Both of these bikes cost less than £1,000 and more importantly were met with huge critical acclaim, performing as well as other bikes many times the price. New for 2018 is the Bossnut Evo, an evolution of the Bossnut, and one that bring select upgrades that should make for an even better bike at no extra cost.
Editor’s note: We’ve since reviewed the Calibre Bossnut Evo, it’s now rated as our favourite full-suspension bike for those looking to spend less than a thousand pounds. Check the full review here.
Calibre Bossnut Evo highlights
- Modern, up-to-date geometry on a budget bike
- 130mm travel front and rear
- Air sprung suspension with adjustable damping
- 1×11 SRAM NX drivetrain
- Wider tubeless-ready rims
- Short 45mm stem and wide 780mm bars
- £999 (with £5 discount card) with international shipping available
Frame: the same sorted chassis is now ready for an internal dropper post
The Bossnut Evo is still based on the same 6061 hydroformed aluminium alloy frame, though it now features internal routing for a dropper post. Understandably, Calibre hasn’t managed to squeeze a dropper onto this bike but if you do decide to then the 30.9mm seatpost should give you lots of options to consider.
The biggest change on the Bossnut Evo is the move to a 1×11 SRAM NX drivetrain to drop a bit of weight, but more importantly to reduce chain drops. Calibre has really taken heed of what a lot of its customers have been doing anyway. It’s also nice to see a proper SRAM cassette specced, which should ensure good shifting.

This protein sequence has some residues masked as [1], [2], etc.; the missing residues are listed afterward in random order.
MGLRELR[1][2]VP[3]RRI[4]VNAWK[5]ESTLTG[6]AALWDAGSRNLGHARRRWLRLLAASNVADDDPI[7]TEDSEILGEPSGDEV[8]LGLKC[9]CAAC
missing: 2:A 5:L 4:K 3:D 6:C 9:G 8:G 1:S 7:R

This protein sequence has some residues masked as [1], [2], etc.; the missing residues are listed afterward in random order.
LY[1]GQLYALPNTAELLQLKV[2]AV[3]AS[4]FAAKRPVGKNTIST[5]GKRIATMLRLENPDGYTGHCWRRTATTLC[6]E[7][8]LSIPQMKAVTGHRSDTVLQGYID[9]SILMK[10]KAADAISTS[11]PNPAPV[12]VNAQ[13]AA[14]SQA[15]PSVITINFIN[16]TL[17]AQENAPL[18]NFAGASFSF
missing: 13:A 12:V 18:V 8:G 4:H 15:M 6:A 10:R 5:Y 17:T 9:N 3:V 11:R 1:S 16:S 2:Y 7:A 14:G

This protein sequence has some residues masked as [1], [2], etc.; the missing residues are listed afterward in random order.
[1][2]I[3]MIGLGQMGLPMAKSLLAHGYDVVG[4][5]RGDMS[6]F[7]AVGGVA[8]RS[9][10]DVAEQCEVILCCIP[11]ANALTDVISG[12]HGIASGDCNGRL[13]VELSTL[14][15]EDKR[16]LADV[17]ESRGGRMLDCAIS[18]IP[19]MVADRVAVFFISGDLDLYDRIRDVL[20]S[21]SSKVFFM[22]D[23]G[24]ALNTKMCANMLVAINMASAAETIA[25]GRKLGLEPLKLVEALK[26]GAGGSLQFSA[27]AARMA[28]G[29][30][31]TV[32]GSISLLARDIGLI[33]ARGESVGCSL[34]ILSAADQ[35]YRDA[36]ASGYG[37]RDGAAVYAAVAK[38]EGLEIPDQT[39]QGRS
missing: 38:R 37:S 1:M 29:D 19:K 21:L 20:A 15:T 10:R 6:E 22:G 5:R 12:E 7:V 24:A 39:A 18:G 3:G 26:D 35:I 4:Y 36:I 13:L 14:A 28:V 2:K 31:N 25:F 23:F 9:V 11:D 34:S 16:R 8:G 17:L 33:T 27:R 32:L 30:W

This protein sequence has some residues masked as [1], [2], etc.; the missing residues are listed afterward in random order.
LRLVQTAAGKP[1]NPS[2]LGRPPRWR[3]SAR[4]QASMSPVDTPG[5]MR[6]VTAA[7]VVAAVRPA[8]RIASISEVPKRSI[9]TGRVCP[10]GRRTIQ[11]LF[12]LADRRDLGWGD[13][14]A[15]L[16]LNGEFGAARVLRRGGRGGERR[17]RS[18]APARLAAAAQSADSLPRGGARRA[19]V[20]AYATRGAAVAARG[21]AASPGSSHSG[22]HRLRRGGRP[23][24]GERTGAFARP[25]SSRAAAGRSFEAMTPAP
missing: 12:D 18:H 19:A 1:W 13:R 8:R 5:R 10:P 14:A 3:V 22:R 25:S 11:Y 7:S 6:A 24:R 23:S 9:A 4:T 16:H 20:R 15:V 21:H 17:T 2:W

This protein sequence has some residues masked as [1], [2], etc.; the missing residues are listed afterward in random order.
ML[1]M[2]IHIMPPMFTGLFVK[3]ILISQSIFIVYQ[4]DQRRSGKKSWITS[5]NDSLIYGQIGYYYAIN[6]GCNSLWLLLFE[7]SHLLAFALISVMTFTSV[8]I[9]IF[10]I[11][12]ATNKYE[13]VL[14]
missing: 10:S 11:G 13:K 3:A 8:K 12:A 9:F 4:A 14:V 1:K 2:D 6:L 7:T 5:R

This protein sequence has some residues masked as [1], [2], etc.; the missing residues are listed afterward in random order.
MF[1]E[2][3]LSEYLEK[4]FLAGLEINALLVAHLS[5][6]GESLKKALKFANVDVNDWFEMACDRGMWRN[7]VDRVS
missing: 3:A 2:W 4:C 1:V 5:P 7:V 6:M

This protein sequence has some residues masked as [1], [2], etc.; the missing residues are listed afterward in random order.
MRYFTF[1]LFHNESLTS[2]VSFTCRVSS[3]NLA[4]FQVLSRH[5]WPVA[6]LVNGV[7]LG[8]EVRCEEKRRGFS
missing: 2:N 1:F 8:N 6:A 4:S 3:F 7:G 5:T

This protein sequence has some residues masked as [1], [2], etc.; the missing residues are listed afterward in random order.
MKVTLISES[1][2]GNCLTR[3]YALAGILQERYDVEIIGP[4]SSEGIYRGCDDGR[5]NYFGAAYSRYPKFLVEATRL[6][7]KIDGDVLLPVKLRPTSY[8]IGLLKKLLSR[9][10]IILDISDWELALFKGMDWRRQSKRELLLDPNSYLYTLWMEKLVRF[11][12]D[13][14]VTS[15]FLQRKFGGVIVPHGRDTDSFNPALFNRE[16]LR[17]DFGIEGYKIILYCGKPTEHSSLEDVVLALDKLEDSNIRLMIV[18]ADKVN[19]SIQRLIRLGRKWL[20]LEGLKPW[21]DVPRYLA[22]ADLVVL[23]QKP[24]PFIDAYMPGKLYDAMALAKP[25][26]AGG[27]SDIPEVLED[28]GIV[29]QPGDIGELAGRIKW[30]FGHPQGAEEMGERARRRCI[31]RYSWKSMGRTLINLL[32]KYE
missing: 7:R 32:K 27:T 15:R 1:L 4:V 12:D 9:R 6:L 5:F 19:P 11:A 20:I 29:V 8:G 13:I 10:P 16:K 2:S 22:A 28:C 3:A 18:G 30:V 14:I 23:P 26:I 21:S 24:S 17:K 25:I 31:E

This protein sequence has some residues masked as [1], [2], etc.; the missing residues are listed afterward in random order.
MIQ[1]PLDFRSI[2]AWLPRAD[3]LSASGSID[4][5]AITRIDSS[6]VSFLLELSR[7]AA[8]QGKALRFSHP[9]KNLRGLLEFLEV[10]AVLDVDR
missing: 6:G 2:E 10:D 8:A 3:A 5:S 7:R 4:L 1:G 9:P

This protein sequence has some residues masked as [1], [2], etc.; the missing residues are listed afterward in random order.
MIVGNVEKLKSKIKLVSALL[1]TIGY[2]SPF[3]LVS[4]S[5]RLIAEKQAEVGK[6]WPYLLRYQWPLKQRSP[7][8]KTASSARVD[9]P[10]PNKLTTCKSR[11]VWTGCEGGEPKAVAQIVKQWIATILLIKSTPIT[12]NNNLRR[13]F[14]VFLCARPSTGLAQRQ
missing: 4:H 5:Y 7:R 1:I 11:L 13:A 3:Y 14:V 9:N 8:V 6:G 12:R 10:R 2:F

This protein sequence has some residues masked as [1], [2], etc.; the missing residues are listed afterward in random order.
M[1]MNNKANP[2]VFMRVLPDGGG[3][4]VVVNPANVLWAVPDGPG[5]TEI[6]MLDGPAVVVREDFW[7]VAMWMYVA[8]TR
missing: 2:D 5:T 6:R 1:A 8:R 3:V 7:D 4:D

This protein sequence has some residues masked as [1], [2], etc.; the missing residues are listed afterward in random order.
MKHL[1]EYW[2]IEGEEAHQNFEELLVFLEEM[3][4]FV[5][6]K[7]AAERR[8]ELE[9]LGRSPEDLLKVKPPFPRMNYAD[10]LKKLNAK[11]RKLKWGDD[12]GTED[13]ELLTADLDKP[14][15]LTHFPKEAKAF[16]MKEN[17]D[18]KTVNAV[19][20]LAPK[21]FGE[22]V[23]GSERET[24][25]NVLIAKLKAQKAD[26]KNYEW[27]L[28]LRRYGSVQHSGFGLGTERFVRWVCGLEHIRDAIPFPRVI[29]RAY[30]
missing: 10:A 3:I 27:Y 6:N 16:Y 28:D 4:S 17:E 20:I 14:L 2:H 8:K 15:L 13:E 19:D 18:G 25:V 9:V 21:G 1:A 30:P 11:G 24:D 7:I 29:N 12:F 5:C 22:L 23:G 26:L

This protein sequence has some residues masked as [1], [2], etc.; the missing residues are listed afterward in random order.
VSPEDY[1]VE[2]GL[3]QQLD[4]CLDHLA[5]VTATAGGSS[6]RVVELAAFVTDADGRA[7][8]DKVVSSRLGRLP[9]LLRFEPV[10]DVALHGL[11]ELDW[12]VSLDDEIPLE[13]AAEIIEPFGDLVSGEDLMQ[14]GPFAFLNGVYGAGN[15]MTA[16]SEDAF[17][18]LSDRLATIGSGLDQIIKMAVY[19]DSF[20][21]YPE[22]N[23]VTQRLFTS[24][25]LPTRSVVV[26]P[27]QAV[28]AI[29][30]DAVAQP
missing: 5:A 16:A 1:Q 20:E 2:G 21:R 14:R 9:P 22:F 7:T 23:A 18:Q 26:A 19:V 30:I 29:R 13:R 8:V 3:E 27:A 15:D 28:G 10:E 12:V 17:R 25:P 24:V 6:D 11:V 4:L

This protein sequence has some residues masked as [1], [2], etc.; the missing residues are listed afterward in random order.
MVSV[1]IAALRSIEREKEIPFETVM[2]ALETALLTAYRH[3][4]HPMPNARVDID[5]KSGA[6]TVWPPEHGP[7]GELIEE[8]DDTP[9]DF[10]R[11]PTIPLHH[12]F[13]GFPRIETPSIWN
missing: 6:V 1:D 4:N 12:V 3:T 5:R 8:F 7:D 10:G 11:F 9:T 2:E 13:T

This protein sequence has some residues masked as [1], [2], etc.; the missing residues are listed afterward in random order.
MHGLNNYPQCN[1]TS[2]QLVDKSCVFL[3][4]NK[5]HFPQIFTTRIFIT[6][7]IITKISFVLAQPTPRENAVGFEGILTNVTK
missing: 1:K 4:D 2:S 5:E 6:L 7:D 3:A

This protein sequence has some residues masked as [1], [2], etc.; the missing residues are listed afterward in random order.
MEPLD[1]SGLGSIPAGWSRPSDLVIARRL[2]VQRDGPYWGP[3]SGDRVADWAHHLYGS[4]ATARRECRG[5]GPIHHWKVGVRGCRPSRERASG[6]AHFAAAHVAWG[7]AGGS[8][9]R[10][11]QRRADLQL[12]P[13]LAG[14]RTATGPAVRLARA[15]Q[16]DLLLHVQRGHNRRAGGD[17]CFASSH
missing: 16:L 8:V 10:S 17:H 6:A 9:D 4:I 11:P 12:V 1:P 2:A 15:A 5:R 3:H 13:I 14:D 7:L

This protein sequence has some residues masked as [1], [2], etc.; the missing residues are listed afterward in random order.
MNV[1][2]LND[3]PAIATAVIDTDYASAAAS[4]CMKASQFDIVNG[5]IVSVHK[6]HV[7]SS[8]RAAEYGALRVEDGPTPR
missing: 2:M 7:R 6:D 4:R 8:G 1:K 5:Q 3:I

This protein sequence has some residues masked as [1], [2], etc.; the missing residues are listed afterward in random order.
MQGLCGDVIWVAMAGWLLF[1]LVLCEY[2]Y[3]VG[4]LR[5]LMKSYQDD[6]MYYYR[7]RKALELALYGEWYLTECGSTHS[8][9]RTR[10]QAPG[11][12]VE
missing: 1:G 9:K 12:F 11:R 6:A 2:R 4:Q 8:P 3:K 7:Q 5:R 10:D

That doesn’t extend to the chainset, which is from Samox and is a component that we’ve seen used by Marin for a little while now. Crucially, it also arrives with a narrow-wide 32t chainring, which should help with chain retention and mud clearing.
Geometry remains the same and provides a decent reach of 429mm for a size medium. Couple that with a 66.8-degree head angle, 73.5-degree seat angle and 436mm chainstays and you’ve got a bike that uses modern and up to date geometry (long and slack) comparable to many big-brand competitors, and a long way away from many of the short, steep and twitchy budget frames found at a similar price.
Suspension: uprated fork for 2018
The suspension is a linkage-driven single-pivot design that provides you with 130mm of travel controlled by a RockShox Monarch R shock. Like on the V2, the pivot is a single forged piece that is claimed to improve rear-end stiffness and give better tyre clearances over the first generation bike.
At the front, the fork has been upgraded to a 130mm travel RockShox Recon RL with a 15mm bolted thru-axle. Calibre claims these offer improved stiffness and should in turn provide more accurate steering.
With both the fork and shock being air-sprung, and damping on both easily adjusted, you’ll be able to tune the suspension to your exact requirements. That’s almost unheard of at this price.
Wheels & tyres: wider tubeless-ready rim and more aggressive rear tyre